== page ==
E211 Sir Thomas Wyatt Questions

ENGLISH 211 SIR THOMAS WYATT QUESTIONS

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Assigned: "The long love" and Petrarch's "Rima 140" (Vol. B, 648-49); "Whoso list to hunt" and Petrarch's "Rima 140" (649-50); "My galley" (651); "Divers doth use" (652); "Madam, withouten many words" (653); "They flee from me" (653-54); "My lute, awake!" (655); "Forget not yet" (656); "Blame not my lute" (656-57); "Who list his wealth and ease retain" (658); "Mine Own John Poins" (659-61).

General Questions

1. After reading the poems referred to below, what sense do you get about the speaker's view of court life? Is that view entirely negative, or is it more nuanced than that? Explain.

2. Again, after reading the poems, what can you say about Wyatt's attitude towards women? By what means does he construct images of females in each poem? What sensibilities, and how much power, do Wyatt's courtly ladies seem to have?

"The long love that in my thought doth harbor"

3. What is the basic conceit, or extended metaphor, of "The long love ..."? Just explain its premise.

4. Now examine the conceit in "The long love ..." more closely; is it more than a one-dimensional emblem for a physiological reaction? Follow the conceit through line 11 -- what does it reveal about the speaker's psyche?

5. Put the speaker, the "I," of "The long love ..." into some relation with the "warrior" of the conceit. What does this relationship reveal about the speaker? Lines 12-14 are important here.

6. What sense do you get of the female in this poem? What sort of character would you say she has, and what leads you to your view in this regard?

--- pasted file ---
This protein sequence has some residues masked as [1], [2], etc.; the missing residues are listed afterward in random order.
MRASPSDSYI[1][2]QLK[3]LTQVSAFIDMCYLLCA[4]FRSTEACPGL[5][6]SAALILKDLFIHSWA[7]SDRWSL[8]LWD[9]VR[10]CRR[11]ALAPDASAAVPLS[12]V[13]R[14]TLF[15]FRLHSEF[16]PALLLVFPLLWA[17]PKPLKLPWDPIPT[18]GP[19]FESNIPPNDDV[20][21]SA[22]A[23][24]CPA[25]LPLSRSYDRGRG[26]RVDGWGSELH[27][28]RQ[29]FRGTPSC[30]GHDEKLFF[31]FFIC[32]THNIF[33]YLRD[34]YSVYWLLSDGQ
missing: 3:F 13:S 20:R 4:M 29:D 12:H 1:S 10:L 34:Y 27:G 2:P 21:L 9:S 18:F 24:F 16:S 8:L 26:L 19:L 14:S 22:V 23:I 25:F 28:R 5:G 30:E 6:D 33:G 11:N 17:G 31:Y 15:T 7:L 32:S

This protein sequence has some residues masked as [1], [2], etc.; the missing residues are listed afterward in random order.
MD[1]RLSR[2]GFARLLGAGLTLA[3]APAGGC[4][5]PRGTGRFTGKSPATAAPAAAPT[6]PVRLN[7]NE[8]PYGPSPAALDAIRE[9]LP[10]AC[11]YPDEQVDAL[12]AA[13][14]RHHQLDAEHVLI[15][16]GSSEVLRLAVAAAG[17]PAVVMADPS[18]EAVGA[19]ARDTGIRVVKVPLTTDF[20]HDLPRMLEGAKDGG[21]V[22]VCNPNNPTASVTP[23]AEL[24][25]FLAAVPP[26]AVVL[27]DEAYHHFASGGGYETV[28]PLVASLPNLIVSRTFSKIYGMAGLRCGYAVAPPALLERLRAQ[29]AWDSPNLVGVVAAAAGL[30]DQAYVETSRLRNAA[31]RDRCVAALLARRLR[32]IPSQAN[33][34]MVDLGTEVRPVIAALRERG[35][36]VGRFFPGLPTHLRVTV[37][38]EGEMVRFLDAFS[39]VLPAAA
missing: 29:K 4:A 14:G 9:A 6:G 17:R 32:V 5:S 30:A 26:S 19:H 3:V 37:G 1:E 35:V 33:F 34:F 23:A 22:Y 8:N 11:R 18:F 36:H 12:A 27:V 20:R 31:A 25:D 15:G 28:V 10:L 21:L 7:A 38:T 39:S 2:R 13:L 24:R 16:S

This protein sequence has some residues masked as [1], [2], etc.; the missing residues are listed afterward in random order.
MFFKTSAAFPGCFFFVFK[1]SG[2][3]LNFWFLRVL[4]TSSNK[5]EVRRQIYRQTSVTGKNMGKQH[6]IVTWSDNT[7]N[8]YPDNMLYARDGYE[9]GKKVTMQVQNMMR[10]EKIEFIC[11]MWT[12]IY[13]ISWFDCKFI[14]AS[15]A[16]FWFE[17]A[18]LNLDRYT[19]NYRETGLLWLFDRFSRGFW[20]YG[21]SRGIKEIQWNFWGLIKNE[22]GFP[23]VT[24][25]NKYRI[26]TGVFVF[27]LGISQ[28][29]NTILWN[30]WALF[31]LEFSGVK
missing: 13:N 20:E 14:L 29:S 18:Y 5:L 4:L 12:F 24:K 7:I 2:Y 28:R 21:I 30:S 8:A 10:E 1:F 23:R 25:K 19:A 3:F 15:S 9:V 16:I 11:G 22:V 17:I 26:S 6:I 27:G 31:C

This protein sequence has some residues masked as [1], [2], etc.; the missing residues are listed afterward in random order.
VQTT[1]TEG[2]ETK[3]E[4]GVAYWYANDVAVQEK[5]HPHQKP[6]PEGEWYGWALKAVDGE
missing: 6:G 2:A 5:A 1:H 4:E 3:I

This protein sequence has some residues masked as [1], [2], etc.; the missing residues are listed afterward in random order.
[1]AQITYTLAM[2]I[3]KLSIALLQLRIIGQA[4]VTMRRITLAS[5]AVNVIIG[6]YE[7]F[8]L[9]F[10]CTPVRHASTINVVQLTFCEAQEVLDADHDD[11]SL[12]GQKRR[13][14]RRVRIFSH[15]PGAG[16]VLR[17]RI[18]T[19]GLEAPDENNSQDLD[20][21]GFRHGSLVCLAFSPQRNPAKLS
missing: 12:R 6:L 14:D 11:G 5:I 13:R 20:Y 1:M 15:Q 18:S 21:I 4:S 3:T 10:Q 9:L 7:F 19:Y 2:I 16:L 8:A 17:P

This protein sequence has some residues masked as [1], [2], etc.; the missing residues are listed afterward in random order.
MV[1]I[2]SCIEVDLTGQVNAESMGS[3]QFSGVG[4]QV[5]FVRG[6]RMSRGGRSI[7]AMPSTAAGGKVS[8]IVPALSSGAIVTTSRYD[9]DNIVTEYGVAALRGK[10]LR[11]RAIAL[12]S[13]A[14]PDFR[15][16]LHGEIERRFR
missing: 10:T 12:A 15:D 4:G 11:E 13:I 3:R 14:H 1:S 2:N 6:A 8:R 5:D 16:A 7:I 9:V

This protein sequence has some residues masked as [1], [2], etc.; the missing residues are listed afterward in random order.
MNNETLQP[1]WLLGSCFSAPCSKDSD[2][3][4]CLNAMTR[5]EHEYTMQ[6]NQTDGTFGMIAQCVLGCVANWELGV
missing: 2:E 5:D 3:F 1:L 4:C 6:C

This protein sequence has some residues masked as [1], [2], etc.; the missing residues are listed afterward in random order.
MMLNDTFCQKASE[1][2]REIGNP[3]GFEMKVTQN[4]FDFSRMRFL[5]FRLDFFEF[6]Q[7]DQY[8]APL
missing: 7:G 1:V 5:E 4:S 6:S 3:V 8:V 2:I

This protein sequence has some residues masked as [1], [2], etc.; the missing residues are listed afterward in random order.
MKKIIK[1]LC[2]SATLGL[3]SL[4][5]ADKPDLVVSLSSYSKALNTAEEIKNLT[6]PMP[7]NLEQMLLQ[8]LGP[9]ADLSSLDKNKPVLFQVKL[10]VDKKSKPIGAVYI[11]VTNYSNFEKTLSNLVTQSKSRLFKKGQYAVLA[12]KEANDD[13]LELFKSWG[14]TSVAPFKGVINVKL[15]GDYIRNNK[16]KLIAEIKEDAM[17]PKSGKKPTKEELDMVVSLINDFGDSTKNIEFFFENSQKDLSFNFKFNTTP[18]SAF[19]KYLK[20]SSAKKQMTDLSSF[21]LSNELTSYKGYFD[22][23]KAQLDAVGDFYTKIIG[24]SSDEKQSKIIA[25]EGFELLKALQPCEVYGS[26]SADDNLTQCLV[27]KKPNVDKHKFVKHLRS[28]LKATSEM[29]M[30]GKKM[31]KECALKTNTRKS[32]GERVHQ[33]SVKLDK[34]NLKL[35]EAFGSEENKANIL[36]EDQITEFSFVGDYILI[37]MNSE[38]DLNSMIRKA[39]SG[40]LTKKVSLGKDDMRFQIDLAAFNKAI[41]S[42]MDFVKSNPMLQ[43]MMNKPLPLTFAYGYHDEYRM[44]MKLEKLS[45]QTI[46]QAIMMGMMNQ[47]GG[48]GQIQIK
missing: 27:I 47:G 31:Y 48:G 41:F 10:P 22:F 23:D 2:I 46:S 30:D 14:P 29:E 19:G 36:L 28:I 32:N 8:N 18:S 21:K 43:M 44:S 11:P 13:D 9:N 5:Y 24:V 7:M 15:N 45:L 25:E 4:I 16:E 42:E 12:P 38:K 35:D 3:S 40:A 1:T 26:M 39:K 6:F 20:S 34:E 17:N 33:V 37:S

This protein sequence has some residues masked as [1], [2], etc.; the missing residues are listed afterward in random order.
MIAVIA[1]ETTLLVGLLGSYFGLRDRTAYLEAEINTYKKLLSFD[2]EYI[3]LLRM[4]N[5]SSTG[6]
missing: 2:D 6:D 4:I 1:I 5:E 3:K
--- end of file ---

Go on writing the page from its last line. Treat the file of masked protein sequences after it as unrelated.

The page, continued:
7. What are the laws of love referred to in the first line? Does this idea that love has "laws" get contradicted in this poem and elsewhere? If so, how?

"Whoso list to hunt"

8. Study the guide (included at bottom) that contains Petrarch's "Una Candida Cerva" and the passage from The Gospel of Saint John. Compare Wyatt's adaptation in "Whoso list to hunt" to its parent, Petrarch's poem. In bold terms, what is the difference between Petrarch's "white deer" and Wyatt's "hind?"

9. Describe the attitude of each sonnet's speaker in "Whoso list to hunt" and "Una Candida Cerva" towards his predicament and towards his "deer." How does each speaker characterize himself and his situation?

10. Despite the seeming worldliness of Wyatt's "Whoso list to hunt," how might the poem's religious allusions be important to our reading?

Note on Wyatt's "Whoso List to Hunt": Refer to John 20:15-17: "Jesus saith unto her, Woman, why weepest thou? whom seekest thou? She, supposing him to be the gardener, saith unto him, Sir, if thou have borne him hence, tell me where thou hast laid him, and I will take him away. Jesus saith unto her, Mary. She turned herself and saith unto him, Rabboni; which is to say, Master. Jesus saith unto her, Touch me not; for I am not yet ascended to my Father, and your Father; and to my God, and your God." The Vulgate Bible's "touch me not" in Latin is noli me tangere.

"My galley"

11. Explain the basic conceit upon which "My galley" depends. For example, what is the ocean? What is the galley? What are the stars mentioned at the end of the poem?

12. How is "My galley" typical of Wyatt's love poems in its handling of the speaker's expectations and assumptions?

"Divers doth use"

13. How does the speaker's attitude in "Divers doth use" differ from what you have observed in other Wyatt poems? Does his presentation of the female beloved differ? Explain.